Dill Pickles are my absolute favorite ferment, Sour And Crunchy! This recipe is Vinegar Free.

Dill pickles are my absolute favorite fermented food! Only in summer can you find those pickling cucumbers. They should be small and crisp. Once fermented, they are salty, tart, juicy, and crisp all at the same time. I don’t use any vinegar but lacto-ferment cucumbers instead. As a result, they are less acidic, more flavorful, and just as crunchy as those in vinegar. You can flavor pickles with your favorite herbs and spices. Dill is a must, in my opinion. 

Fermentation is one of the oldest traditional ways to preserve food. The process also makes food more nutritious and digestible. Lacto-fermentation simply happens because of the bacteria present all around us. We add salt to inhibit putrifying bacteria and encourage beneficial ones. 

Health Benefits Of Pickles

Like all fermented foods, pickles are full of probiotics and improve your gut health. The brine is also rich in beneficial bacteria. Add it to soups or salad dressing. You can even drink some. However, a little bit goes a long way! For more information on the health benefits of eating fermented foods, please check my article on fermentation.

Pickles are protective against kidney stones and gout as they help dissolve the precipitates of uric acid. Uric acid is the byproduct of purines – compounds in meats and meat products. Interestingly, the French tradition is to serve pickles with pâtés, terrines, and sausages. Somehow they figured out long before we knew the science of purine metabolism that preserved meats and pickles go together.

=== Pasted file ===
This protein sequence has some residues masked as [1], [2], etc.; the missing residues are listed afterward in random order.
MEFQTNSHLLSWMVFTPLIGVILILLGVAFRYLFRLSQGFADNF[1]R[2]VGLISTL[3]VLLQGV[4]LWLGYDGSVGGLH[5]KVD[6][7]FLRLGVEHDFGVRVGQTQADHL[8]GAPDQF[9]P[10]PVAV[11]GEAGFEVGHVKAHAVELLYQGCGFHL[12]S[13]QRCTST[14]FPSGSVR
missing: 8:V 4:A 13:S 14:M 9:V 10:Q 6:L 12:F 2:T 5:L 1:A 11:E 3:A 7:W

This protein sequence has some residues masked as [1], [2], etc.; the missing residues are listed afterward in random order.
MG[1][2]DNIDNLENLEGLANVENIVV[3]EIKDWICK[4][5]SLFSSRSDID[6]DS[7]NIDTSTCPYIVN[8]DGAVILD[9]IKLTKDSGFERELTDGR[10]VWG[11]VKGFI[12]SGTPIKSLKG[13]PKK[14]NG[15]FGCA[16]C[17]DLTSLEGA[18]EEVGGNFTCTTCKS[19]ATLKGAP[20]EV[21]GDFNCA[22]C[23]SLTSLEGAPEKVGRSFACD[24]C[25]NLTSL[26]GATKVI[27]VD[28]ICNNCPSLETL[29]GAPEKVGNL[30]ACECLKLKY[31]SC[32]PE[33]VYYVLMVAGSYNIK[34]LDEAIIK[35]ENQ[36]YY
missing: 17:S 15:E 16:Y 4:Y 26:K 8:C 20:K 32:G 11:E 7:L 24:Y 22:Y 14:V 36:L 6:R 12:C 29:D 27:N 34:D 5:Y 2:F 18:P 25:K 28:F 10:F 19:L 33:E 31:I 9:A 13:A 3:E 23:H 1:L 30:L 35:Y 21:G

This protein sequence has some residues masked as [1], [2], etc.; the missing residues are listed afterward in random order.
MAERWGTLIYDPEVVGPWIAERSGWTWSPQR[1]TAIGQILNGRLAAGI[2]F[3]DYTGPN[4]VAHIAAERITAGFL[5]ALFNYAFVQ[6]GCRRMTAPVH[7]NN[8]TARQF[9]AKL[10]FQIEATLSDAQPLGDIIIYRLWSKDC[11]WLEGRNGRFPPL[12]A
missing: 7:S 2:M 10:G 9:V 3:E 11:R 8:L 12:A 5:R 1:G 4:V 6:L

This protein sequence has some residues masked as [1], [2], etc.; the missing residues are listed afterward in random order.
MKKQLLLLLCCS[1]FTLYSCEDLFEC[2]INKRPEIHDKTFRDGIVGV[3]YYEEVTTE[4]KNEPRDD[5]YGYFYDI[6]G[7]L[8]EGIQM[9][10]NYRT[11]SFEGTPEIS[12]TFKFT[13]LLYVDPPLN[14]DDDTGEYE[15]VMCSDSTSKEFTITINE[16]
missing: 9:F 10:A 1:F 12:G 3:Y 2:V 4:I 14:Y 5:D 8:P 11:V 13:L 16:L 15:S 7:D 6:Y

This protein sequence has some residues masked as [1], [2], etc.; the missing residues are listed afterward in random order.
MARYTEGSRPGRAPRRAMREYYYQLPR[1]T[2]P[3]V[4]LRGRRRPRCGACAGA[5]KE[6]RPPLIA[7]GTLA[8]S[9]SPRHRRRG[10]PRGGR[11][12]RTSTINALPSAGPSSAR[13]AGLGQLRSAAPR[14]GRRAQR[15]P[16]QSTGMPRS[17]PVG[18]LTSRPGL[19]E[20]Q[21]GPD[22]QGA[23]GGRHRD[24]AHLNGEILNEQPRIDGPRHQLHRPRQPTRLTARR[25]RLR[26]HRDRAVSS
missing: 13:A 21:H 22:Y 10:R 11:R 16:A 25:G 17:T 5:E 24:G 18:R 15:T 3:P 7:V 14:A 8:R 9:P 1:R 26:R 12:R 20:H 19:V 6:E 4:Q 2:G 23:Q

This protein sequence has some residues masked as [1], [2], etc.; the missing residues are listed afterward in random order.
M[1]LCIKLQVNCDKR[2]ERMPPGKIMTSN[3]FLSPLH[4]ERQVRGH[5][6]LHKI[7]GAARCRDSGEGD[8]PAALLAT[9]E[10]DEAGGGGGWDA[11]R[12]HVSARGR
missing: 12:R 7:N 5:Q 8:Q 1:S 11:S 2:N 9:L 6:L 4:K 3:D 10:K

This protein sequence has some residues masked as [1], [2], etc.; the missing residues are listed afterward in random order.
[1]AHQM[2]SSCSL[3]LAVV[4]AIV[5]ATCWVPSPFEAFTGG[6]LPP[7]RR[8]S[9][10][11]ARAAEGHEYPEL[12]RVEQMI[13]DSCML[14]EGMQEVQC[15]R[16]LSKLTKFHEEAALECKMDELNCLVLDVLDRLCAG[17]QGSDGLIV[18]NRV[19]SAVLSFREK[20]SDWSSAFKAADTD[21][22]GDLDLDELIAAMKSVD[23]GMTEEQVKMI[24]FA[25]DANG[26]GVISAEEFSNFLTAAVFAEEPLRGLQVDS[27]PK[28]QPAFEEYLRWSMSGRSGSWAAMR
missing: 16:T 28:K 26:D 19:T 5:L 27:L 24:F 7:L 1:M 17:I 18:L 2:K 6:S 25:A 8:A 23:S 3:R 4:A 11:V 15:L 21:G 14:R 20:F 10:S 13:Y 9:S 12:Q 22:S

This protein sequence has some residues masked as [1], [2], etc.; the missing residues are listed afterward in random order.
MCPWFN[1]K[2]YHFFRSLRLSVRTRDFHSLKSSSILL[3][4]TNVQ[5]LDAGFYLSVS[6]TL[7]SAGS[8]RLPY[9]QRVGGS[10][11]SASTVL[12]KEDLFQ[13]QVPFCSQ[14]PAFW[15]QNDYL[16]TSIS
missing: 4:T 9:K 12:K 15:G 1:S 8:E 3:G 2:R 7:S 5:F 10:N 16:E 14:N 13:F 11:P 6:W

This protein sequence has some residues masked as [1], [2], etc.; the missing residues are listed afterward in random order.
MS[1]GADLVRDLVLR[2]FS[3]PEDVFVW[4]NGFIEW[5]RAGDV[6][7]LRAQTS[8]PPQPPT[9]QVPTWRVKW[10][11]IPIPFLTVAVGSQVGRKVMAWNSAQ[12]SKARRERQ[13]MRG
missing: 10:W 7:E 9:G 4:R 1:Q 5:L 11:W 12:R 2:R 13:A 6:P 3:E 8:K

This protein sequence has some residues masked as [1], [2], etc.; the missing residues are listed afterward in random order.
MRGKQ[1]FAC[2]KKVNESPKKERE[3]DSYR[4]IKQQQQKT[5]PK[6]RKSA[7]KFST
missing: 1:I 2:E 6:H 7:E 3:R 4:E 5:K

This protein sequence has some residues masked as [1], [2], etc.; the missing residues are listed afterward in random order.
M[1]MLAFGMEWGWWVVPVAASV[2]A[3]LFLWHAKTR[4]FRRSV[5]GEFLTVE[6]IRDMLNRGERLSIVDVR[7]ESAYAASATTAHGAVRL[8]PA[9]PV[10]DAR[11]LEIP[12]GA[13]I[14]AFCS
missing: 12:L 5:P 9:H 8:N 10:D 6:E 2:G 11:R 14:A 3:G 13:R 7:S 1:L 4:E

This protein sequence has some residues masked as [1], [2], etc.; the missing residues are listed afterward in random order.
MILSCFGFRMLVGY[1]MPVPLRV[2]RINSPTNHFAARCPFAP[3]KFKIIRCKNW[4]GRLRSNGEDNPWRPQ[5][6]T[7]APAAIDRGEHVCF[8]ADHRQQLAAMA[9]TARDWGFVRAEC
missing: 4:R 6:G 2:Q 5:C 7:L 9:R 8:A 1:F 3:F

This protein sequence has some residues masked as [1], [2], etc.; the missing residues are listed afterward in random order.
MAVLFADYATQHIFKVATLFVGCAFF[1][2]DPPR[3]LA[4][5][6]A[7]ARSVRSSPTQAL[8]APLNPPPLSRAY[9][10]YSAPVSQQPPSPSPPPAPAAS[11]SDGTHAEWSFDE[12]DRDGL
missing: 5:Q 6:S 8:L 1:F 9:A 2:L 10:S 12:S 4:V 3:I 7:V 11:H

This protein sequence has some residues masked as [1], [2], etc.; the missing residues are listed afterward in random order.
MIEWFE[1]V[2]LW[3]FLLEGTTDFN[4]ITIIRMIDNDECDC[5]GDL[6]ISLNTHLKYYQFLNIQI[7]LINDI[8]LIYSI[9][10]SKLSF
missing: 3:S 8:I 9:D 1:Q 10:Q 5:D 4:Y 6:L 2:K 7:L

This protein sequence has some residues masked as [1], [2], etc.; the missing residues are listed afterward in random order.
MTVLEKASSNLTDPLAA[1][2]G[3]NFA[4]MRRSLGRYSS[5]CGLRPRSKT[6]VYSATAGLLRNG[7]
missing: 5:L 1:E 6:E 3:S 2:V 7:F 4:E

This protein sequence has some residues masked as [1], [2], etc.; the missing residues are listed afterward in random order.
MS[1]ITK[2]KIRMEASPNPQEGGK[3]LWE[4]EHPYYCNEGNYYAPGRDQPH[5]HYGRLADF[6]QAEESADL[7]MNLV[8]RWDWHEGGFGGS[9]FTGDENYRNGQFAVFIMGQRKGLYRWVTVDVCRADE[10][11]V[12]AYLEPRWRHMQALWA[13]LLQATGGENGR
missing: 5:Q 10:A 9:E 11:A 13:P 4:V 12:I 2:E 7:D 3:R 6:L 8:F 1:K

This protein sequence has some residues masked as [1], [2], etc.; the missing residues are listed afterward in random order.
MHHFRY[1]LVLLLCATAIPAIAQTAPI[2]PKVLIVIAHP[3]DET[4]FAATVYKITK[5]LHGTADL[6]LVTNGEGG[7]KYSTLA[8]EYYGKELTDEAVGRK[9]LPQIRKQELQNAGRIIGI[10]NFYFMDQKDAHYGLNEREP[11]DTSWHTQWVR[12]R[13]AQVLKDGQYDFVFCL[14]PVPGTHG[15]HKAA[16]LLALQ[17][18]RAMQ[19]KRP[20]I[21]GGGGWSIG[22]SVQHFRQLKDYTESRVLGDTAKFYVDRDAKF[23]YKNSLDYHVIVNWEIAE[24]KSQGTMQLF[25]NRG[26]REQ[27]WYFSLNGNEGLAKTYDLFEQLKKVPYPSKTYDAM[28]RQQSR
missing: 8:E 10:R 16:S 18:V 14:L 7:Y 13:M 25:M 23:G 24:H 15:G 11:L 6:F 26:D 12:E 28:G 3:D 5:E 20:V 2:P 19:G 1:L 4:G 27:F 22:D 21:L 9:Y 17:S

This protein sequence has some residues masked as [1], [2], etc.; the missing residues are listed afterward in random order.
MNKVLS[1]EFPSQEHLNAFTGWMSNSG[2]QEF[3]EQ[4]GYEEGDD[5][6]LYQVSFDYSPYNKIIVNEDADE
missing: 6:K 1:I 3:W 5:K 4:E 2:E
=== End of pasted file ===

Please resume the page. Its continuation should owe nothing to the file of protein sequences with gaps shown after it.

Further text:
two mason jars with pickles

Crunchy Dill Pickles


Bunch of pickling cucumbers (2-3 inches in length) to fill two one-pint mason jars
2-4 peeled whole garlic cloves
1/2 Tbsp dill seeds or 1-2 fresh dill plants that went to seeding
1 Tbsp of spice combination: mustard seeds, coriander, caraway, and black pepper. Use whole, not powdered spices.
1 Tbsp sea salt, preferably Celtic
¼ cup whey or an additional 1/2 Tbsp of salt
Filtered water

  1. Tightly pack the cucumbers, dill, garlic, and other spices into glass jars.
  2. Add salt, whey, and water. Make sure to leave at least ½ inch below the top of the jar.
  3. Cover tightly with a lid and keep at room temperature for 2-3 days. The fermentation time will depend on whether or not you are using whey and the temperature.
  4. You can tell that the pickles are ready by their color. Look at the picture above to see the difference between day one and day 3. When they turn from bright green to yellowish green, they are ready to move into the fridge for storage.
  5. Pickles last in the fridge for a couple of years. 
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